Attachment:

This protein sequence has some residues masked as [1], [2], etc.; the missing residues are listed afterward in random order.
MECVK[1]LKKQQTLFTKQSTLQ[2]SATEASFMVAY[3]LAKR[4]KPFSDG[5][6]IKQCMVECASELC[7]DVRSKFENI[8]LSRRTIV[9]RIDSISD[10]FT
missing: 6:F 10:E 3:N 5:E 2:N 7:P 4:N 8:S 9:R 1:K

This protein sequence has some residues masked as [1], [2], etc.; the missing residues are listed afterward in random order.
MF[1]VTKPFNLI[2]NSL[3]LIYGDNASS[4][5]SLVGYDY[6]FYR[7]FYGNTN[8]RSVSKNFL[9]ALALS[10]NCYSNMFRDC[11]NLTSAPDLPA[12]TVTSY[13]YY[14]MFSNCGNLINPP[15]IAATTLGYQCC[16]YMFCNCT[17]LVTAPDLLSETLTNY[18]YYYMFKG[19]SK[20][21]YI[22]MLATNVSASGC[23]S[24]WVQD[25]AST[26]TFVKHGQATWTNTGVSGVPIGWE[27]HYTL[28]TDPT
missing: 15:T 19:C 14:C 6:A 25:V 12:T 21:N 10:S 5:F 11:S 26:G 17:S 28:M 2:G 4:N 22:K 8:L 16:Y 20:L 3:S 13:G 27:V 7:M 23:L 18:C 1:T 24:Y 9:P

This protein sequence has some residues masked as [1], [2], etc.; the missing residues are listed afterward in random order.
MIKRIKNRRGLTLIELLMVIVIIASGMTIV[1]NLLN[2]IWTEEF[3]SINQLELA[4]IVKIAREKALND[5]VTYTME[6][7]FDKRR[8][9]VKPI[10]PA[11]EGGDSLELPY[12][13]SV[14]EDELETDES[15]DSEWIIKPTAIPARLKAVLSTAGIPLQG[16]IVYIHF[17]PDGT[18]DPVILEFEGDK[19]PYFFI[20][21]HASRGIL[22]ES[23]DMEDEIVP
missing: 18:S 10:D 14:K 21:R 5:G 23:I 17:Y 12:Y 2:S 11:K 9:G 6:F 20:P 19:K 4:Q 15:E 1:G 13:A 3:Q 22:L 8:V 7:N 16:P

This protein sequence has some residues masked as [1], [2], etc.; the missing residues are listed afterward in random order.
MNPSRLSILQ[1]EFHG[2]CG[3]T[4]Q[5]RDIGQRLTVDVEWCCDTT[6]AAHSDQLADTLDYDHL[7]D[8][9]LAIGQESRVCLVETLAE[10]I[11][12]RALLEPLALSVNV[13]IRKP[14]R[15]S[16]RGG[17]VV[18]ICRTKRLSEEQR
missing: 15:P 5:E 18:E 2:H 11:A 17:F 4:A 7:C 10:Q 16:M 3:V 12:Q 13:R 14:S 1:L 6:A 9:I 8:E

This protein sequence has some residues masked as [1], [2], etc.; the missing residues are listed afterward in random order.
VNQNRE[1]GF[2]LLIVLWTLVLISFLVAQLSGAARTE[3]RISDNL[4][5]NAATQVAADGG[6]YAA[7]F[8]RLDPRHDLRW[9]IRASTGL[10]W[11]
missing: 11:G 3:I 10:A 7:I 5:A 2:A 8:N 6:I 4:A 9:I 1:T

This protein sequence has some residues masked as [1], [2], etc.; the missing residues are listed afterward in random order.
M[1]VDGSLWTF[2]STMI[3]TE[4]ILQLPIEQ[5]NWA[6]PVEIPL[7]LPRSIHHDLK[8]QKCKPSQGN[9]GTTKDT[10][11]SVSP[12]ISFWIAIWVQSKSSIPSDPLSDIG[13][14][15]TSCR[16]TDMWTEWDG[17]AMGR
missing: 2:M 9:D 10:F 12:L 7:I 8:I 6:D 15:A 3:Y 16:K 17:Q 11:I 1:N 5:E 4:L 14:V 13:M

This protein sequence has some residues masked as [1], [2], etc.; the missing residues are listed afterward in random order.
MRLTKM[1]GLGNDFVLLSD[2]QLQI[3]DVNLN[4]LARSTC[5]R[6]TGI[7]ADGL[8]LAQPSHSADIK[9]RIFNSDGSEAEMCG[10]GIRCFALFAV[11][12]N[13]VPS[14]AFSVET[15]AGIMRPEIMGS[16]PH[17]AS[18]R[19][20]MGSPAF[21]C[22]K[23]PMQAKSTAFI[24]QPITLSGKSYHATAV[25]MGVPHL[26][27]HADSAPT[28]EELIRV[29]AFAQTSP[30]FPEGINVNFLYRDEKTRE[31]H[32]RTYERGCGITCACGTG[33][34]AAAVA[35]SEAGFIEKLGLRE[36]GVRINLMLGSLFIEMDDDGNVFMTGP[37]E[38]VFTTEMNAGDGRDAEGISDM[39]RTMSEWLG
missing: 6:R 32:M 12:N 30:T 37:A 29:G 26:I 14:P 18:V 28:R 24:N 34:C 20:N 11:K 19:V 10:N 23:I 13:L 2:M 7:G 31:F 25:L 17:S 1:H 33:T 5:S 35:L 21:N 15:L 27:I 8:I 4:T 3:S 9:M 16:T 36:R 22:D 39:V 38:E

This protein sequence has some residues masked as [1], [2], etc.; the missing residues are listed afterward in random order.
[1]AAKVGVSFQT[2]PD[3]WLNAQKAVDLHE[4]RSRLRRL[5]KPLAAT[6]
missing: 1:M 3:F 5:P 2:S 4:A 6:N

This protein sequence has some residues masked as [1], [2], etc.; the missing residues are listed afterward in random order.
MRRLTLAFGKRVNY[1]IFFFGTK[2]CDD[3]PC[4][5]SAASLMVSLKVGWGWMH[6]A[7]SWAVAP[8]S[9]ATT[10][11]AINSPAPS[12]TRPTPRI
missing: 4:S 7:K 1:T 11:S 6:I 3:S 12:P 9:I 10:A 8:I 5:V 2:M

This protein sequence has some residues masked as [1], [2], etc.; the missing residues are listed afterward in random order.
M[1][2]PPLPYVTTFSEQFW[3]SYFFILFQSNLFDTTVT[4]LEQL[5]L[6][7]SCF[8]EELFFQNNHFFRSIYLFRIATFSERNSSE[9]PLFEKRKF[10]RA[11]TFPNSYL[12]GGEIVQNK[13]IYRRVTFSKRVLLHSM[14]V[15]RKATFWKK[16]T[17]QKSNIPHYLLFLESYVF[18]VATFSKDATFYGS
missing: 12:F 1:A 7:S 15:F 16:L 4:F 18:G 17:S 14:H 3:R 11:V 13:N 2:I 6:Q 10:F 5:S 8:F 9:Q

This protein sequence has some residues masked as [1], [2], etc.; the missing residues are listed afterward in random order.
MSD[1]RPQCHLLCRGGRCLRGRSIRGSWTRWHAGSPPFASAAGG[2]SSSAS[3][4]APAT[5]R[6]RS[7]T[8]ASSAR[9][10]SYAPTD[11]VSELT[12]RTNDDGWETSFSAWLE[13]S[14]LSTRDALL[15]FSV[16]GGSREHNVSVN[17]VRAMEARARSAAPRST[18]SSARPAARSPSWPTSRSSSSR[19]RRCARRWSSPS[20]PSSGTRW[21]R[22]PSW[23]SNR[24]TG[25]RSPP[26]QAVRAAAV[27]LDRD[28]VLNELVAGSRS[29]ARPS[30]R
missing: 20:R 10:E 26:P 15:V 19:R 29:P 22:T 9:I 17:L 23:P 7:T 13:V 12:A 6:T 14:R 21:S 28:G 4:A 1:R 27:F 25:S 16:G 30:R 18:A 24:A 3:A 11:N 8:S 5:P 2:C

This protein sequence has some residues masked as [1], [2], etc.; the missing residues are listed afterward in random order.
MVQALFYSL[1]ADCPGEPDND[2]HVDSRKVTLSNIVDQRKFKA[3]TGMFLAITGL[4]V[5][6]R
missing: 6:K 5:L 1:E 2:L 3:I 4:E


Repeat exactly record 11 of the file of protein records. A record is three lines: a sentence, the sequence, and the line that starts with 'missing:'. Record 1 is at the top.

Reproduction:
This protein sequence has some residues masked as [1], [2], etc.; the missing residues are listed afterward in random order.
MSD[1]RPQCHLLCRGGRCLRGRSIRGSWTRWHAGSPPFASAAGG[2]SSSAS[3][4]APAT[5]R[6]RS[7]T[8]ASSAR[9][10]SYAPTD[11]VSELT[12]RTNDDGWETSFSAWLE[13]S[14]LSTRDALL[15]FSV[16]GGSREHNVSVN[17]VRAMEARARSAAPRST[18]SSARPAARSPSWPTSRSSSSR[19]RRCARRWSSPS[20]PSSGTRW[21]R[22]PSW[23]SNR[24]TG[25]RSPP[26]QAVRAAAV[27]LDRD[28]VLNELVAGSRS[29]ARPS[30]R
missing: 20:R 10:E 26:P 15:V 19:R 29:P 22:T 9:I 17:L 23:P 7:T 13:V 12:A 6:T 14:R 21:S 28:G 4:A 1:R 27:F 25:S 16:G 30:R 18:A 24:A 3:A 11:N 8:S 5:P 2:C